A Visit to the Austin Aqua-Dome

When I was in third grade, at my elementary school fair, I won a goldfish by tossing toilet paper rolls into an empty toilet bowl. I really liked that goldfish. I took it home in a baggie and transferred it to a little round fishbowl, where it died just days later. That experience must have scarred me because I haven’t had another fish since, or any desire to get one. But a recent visit to the Austin Aqua-Dome with my kids actually made me want to try again.

Tucked away among a sign company, a hot rod garage and a scattering of other ragtag businesses on Fortview Road, the Aqua-Dome fits right in with its quirky neighbors. Just north of Ben White Blvd., east of the Manchaca intersection, the building is large and funny-looking and in full view of the highway, and yet somehow it manages to be discreet. From the outside, it looks like a geodesic dome that’s been hand-daubed with mud. Its entrance is a hodge-podge of aquariums, cactuses, and odds and ends. And as soon as you step inside and the door swings shut behind you, the place is as dim and close as a cave.

My two toddlers and I visited on a Wednesday after lunch and found it somewhat crowded. It was a cold day outside, but it was warm and humid indoors — a nice break from the chill.

So many rainbow-hued wonders!

The first thing you see when you enter is rows and rows (and rows) of aquariums, full of all manner of creatures. The more we explored the place, the more I felt as if I could get lost in the warren of aisles between stacks upon stacks of aquariums.

Pearl is transfixed.

The Aqua-Dome sells all kinds of fish — rainbow-hued, striped and spotted; fish with exotic, nonsensical names like Bushynose Pleco and Harlequin Rasboras and Albino Cory Cats; fish ordered straight from Bali, Sri Lanka and the Philippines. They also sell corals from places like Jakarta and Kupong. You can find shrimp as small as your pinkie nail and as bright-blue as cobalt glass, and plants and statues to turn an aquarium into a watery diorama with any theme imaginable.

The shop’s extensive inventory is matched by the extensive experience of the owner, Gary, and the knowledgeable staff. Gary earned a Zoology degree at UT Austin and has served as president of the Austin Aquarium Club, along with many other related credits to his name. Thus, there’s just so much for fish lovers, aquarium owners and marine enthusiasts at the Aqua-Dome. The Aqua-Dome carries supplies for both fresh and saltwater aquariums. You can join “The Club” for $20/year (or $30 for two years) to receive all kinds of discounts and extended health guaranties on your fish purchases. Gary also offers free water testing and a variety of ProTests for $10. He can also recommend various local aquarium maintenance companies if needed.

But there’s a whole lot here even for people like me, who don’t keep fish, and know nothing about them. As soon as we walked in, the kids were spellbound, running from one aquarium to the next to check out all the rainbow-hued fish and other creatures. (Actually, the first thing that arrested them upon entry was a display case full of SpongeBob SquarePants figurines; I pulled my son away from that as quickly as possible!)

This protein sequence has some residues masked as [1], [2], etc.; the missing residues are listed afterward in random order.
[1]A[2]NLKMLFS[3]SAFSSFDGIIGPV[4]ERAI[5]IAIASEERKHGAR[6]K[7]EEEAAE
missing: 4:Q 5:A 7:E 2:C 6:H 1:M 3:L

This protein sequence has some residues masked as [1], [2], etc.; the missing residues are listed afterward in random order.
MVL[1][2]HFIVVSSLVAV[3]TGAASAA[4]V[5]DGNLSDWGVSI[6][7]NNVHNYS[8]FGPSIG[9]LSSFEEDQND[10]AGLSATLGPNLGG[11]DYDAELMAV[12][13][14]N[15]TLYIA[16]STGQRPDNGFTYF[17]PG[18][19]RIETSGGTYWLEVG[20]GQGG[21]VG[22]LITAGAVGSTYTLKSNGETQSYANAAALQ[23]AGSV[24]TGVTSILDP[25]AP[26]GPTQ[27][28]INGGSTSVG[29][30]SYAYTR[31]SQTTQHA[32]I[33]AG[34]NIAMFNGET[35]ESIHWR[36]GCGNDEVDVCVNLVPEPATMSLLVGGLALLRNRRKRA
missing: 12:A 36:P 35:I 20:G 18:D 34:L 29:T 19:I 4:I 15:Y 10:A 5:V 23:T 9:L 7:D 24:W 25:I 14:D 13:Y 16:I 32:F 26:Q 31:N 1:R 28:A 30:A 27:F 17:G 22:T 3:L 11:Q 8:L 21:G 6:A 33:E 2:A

The staff was very friendly, and said they don’t mind at all when kids come in to look around and explore. The owner, Gary, said the place is especially fun during spring and summer, when you can check out the koi, goldfish and turtles out in the back yard behind the Dome, and even feed them (you can purchase turtle or fish food onsite for $1).

The Rhinopias

I asked Gary which he thought was the coolest fish or other creature in the place, and he immediately pointed me upstairs, to the Rhinopias. I’m glad he did — we’d passed its tank earlier, and I hadn’t even noticed it (or realized it was a fish; had I noticed it, I would’ve taken it for some kind of coral). One of the staff members grabbed a small bucket of bright-orange goldfish and treated us to a little feeding demonstration. At first, the Rhinopias was still, blending in to his surroundings. As soon as the little goldfish darted into the water, suddenly, the Rhinopias was alive and on the move! We got to watch him eat up three little feeder fish.

The Aqua-Dome seems like it would be a great place for homeschoolers, or for any kids who are doing a marine-related project or who are just into fish and other fresh- or saltwater creatures. Personally, I was tempted by the walls of decorative aquarium swag — my inner amateur crafter wanted to buy a bunch of pirate ships, fake fossils and other things to create a cool-looking little habitat for my kids’ Playmobil figures.One caveat: It was slightly tough taking kids as young as mine (Pearl is 3.5 years old, and Zeph is 1.5). I had to be on constant alert, always aware of what they were doing, to ensure they weren’t sticking their fingers or their toy trucks into the fishtanks, or tumbling down the metal staircase, or otherwise getting into mischief. Bringing older children to the Aqua-Dome might be a more peaceful experience. On the other hand, even kids as young as mine loved it and got a lot out of it as they marveled at all the many fascinating sights.

Visit the Aquadome:

Where: 1604 Fortview Rd., Austin 78704, near Manchaca and Ben White Blvd.

When: Open Tuesdays through Saturdays from 11 AM–7 PM, and from noon–5 PM on Sundays; closed Mondays
Contact: Ph. 512-442-1400

About the Author

Catherine Avril Morris
Catherine A. Morris is a romance novelist, freelance writer, musician and jogger living in southwest Austin, Texas. Of course, her main passion and pastime is caring for her two toddlers, Pearl and Zephyr, who make Catherine and her husband laugh (and cry) on a daily basis. They also give Catherine plenty of good reasons to seek out free, fun activities to keep everyone alive, engaged and happy from one moment to the next.